Editors' Choice

Science  20 Aug 2010:
Vol. 329, Issue 5994, pp. 885
  1. Applied Physics

    Darker Detectors

    1. Phil Szuromi
    CREDIT: LEHMAN ET AL., NANO LETT. 10, 10.1021/NL100582J (2010)

    Infrared radiation is normally detected by its conversion to heat through absorption at surfaces. The darker the detector surface, the less incoming radiation is reflected away: Dark coatings are thus applied to materials that can convert heat into an electrical signal, such as lithium tantalate, a pyroelectric that generates a temporary change in voltage as its temperature changes. Carbon nanotubes grown as vertically aligned arrays have been reported to be the darkest of materials, but challenges remain in using them to create detectors. Lehman et al. grew multiwall carbon nanotubes on a lithium tantalate crystal surface. The catalytic growth conditions (temperatures of 750°C) were above the Curie temperature, so the surface had to be heated, repoled with an electric field, and then cooled to restore its full pyroelectricity. However, higher growth temperatures resulted in longer and more uniform nanotube coatings. Reported reflectances across the detector were less than 0.1% for wavelengths between 0.4 and 4 µm, and less than 1% in the mid-infrared region spanning 4 to 14 µm.

    Nano Lett. 10, 10.1021/nl100582j (2010).

  2. Biomaterials

    Inside Out Synthesis

    1. Nicholas S. Wigginton

    Methods to synthesize nanomaterials from aqueous metal precursors may one day build on biomineralization mechanisms. Microorganisms often mediate the formation of simple elemental metal or metal-oxide nanoparticulate precipitates at the cell surface. After exposing yeast cells to cerium ions, Jiang et al. instead observed the formation of needle-like cerium(III) phosphate (rather than oxide) nanoparticles on the cell surface, even though no phosphate ions were added to the solution. By controlling the pH during further exposure experiments, the authors concluded that the phosphate originated from inside the cells and was likely released as a toxicity response to high concentrations of cerium at the surface. The experiments showed that the precipitation step was decoupled from metabolic reactions and adsorption of Ce3+ ions onto the cell wall. In addition to providing a basis for understanding nanoparticle synthesis, the results imply that cerium and other potentially harmful rare earth elements that are present in low concentrations in environmental systems may be sequestered at the cell surface of indigenous microorganisms.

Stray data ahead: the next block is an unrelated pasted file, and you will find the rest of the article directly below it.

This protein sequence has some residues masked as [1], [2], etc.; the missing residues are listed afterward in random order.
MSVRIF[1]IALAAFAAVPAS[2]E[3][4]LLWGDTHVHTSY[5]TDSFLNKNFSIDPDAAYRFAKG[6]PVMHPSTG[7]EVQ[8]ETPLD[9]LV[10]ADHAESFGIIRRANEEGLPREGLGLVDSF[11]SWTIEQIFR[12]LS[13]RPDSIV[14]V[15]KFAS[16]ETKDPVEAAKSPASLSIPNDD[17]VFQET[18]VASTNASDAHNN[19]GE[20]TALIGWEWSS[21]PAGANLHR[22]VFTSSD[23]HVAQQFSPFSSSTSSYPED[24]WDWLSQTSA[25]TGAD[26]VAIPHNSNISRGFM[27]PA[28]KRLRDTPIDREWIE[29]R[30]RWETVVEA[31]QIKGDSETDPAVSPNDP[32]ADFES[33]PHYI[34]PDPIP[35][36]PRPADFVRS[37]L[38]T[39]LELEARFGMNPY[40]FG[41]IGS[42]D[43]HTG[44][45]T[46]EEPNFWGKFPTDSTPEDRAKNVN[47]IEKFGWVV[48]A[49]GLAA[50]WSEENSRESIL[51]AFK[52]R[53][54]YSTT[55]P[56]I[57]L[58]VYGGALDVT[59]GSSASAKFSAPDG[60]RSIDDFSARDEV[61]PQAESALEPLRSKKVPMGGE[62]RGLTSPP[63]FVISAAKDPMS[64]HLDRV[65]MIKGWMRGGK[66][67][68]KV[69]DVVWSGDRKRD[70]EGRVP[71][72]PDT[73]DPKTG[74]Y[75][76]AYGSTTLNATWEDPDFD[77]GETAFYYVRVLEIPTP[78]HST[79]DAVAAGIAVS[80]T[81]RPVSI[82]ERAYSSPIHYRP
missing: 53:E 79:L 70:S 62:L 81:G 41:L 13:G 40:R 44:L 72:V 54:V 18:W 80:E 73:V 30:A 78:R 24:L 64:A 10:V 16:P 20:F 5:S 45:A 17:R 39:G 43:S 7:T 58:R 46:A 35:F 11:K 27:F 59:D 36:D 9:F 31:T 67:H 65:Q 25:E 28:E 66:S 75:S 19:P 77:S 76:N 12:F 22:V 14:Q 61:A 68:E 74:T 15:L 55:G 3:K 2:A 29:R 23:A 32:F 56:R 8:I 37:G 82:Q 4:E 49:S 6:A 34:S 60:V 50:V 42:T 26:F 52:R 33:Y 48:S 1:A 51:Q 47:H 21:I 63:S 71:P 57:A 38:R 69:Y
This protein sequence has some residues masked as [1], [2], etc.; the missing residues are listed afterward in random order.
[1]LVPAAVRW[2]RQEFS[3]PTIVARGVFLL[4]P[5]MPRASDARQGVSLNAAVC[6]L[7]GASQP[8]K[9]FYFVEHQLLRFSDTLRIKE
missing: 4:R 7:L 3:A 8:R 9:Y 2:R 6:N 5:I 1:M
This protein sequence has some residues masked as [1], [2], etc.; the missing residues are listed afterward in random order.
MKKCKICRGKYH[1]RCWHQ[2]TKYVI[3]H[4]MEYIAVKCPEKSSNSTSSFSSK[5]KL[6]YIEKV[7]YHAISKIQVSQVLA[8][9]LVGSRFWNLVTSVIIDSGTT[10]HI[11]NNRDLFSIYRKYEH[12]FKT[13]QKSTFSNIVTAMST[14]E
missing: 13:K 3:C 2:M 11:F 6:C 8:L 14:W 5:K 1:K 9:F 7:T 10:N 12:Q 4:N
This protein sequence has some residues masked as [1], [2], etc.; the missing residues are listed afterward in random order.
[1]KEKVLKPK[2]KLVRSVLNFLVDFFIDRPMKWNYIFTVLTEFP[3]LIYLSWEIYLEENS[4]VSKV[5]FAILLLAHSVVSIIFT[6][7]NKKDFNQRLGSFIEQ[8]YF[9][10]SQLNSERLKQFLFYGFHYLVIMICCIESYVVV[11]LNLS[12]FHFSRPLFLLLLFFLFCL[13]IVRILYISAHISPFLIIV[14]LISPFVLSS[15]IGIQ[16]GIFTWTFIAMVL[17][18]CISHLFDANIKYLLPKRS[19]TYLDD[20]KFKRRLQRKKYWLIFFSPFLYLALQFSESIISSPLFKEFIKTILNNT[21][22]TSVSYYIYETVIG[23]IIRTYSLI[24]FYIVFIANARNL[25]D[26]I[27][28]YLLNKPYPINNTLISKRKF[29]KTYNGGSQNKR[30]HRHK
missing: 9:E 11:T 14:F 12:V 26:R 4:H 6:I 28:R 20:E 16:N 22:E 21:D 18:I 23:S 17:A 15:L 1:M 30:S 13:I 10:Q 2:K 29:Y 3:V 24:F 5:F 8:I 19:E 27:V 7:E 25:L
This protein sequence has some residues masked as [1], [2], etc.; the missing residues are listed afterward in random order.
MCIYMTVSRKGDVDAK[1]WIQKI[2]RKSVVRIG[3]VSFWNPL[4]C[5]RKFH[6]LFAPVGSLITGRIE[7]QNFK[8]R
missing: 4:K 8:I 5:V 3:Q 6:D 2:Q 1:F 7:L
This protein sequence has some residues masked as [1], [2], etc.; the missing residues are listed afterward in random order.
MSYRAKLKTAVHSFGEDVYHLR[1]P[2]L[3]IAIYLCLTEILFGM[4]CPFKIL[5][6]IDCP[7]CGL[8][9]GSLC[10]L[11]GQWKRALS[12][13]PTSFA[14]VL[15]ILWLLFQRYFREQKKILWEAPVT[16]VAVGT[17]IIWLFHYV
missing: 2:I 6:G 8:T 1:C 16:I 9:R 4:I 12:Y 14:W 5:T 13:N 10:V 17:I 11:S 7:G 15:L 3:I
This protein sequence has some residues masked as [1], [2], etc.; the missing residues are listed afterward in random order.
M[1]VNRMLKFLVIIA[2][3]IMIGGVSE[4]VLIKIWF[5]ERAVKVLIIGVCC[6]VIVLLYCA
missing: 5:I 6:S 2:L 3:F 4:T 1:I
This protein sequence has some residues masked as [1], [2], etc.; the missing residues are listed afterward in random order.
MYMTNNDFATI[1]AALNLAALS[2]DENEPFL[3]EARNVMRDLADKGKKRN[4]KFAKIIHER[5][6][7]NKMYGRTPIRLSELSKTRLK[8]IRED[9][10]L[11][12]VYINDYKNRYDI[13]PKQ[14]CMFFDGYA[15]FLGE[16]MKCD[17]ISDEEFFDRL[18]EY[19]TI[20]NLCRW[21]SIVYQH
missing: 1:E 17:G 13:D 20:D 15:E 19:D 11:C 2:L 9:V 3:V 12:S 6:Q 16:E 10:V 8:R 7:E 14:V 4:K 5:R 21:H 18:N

Chem. Geol. 10.1016/j.chemgeo.2010.07.010 (2010).

  3. Biomedicine

    Adding ZPP to Cancer Detection

    1. Paula A. Kiberstis

    Like many other cancers, prostate cancer is more responsive to therapy when it is diagnosed at an early stage. Blood tests for PSA (prostate-specific antigen), a cancer screening strategy introduced over two decades ago, have led to a significant reduction in death rates from the disease. The PSA test is imperfect, however, because it fails to distinguish cancer from some benign conditions of the prostate and hence can lead to overdiagnosis and overtreatment. Researchers have continued to search for more sensitive and specific markers for detecting and monitoring the disease.

    Ghosh et al. have begun to explore whether the solution might be as simple as monitoring the zinc content of prostate tissue. Healthy prostate tissue contains high levels of mobile zinc, but these levels fall dramatically when malignant (but not benign) growth occurs. By combining a zinc-specific fluorescent probe, ZPP1, with optical imaging approaches, the authors found that they could detect and follow noninvasively the progression of prostate cancer in mice by monitoring zinc loss in prostate tissue over time. The authors speculate that once optical imaging approaches are adapted for clinical use, this zinc test could potentially be developed into a sensitive and specific tool for human prostate cancer detection.

    Cancer Res. 70, 6119 (2010).

  4. Physiology

    Deep Brain Stimulation

    1. Beverly A. Purnell
    CREDIT: NAKANE ET AL., PROC. NATL. ACAD. SCI. U.S.A. 107, 10.1073/PNAS.1006393107 (2010)

    Seasonal changes are reflected in the phenotype and physiology of many organisms, for example, changes of color or insulating power in fur or feathers, and also in reproductive activity. Tracking the seasons can be achieved by detecting the variation in the length of the day, and the vertebrate eye is the most obvious organ that would be involved, but work from nearly a century ago suggested that deep brain photoreceptors do exist.

    In studies of the seasonal breeder the Japanese quail (Coturnix japonica), Nakane et al. report the identification of Opsin 5 as a deep brain photoreceptor that functions in seasonal reproduction. This opsin responds to short-wavelength light, and neurons expressing Opsin 5 (shown stained brown in the paraventricular organ) are structurally similar to retinal photoreceptor cells. The projections of these neurons reach the vicinity of the pituitary, providing a photoperiodic transduction pathway from sunlight to the neuroendocrine system. Because Opsin 5 is also expressed in the mammalian retina and brain, this pathway may be germane to human physiology and behavior.

    Proc. Natl. Acad. Sci. U.S.A. 107, 10.1073/pnas.1006393107 (2010).